Friday, October 14, 2011

Getting It

I had the fortune to be asked by the lovely Nancy Willis to be part of the exhibition Discrepancy, living between war and peace, at the Napa Valley Museum this year. For which, I created the installation above. Titled Power, it is a cast shadow (made from handcut denim paper) of an oil rig.

Nancy said the inspiration for this exhibition was the cognitive dissonance she felt while living in Napa, which if you've never been there, is a helluva GORGEOUS place, and the knowledge that wars and related atrocities were taking place in other parts of the world.

When asked to consider these ideas, I found I wanted to say something about what bridges the gap between American lifestyles and war - our love of fossil fuels, particularly petroleum. I decided that it should take the form of a cast shadow because its ubiquitous presence in everything I do, either in the forms of energy or plastics. It's there, but it so vast and overshadowing that we, as Americans, don't even see it anymore, yet our need for it is enough to send our nation to war in order to control petroleum-rich locations.

At the opening, several people came up to me and mentioned they liked my work, and then asked me what it was about. At least one person said as politely as she could that she didn't get it. On one hand, this says to me that I was spot-on in the omnipresence of petroleum - people can't even see it as an issue. On the other, the artist in me (who has similar conversations very frequently when she is expounding half-formed ideas to Robert), wants to shake them and say, "What's wrong with you?!?!? Don't you get it??!?!" More due to my vanity than any other reason.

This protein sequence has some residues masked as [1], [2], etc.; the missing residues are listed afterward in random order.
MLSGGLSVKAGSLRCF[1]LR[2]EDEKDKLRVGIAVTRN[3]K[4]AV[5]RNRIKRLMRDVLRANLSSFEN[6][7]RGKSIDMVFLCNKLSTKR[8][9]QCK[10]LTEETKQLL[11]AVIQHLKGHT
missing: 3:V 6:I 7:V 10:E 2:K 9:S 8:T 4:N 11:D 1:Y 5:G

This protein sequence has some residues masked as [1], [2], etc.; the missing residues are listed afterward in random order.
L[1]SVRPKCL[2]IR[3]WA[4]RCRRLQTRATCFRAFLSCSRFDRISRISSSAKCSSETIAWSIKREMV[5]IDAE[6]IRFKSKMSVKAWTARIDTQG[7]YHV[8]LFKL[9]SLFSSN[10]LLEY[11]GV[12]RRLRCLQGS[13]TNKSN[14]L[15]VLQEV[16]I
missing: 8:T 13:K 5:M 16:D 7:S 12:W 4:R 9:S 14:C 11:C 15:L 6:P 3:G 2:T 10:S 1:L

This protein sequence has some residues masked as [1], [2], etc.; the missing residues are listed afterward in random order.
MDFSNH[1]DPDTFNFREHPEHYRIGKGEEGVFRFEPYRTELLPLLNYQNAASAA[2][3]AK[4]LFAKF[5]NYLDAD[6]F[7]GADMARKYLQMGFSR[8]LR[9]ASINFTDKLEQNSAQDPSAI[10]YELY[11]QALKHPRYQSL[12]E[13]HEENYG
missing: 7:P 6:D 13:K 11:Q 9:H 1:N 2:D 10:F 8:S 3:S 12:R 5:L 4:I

I remember in graduate school having a discussion about how, if a viewer didn't understand a work of art, the artist has failed them for not making it clear enough. (I know this opinion differs from a part of the art world that makes work responding to art theory, and so creates pieces that have a certain inscrutability to a large portion of the population who hasn't read the same esoterica). However I couldn't help but wonder what this reaction meant in this situation. Did I fail? Or is my interpretation of the theme just cattywampus to the way most people seem to think? Or is that I was so very spot-on?

The answer probably lies somewhere in the middle. In addition, I should add that several people, including Nancy herself, told me that they were glad to see I addressed the issue of petroleum dependance. I'm told that a veteran on a private tour saw my piece, pointed, and said, "That's what it's all about." So it seems I didn't fail all viewers.

As I muddle over these reactions, I can't help wondering what the next incarnation of this piece should be. It seems like just the beginning of a larger exploration.

On a lighter side, I had a small brush with big celebrity during the opening reception. Robert Redford showed up (his wife is one of the artists in the exhibition). Here I am, blushing madly, with him and Kristie Sheppard, the director of the museum.

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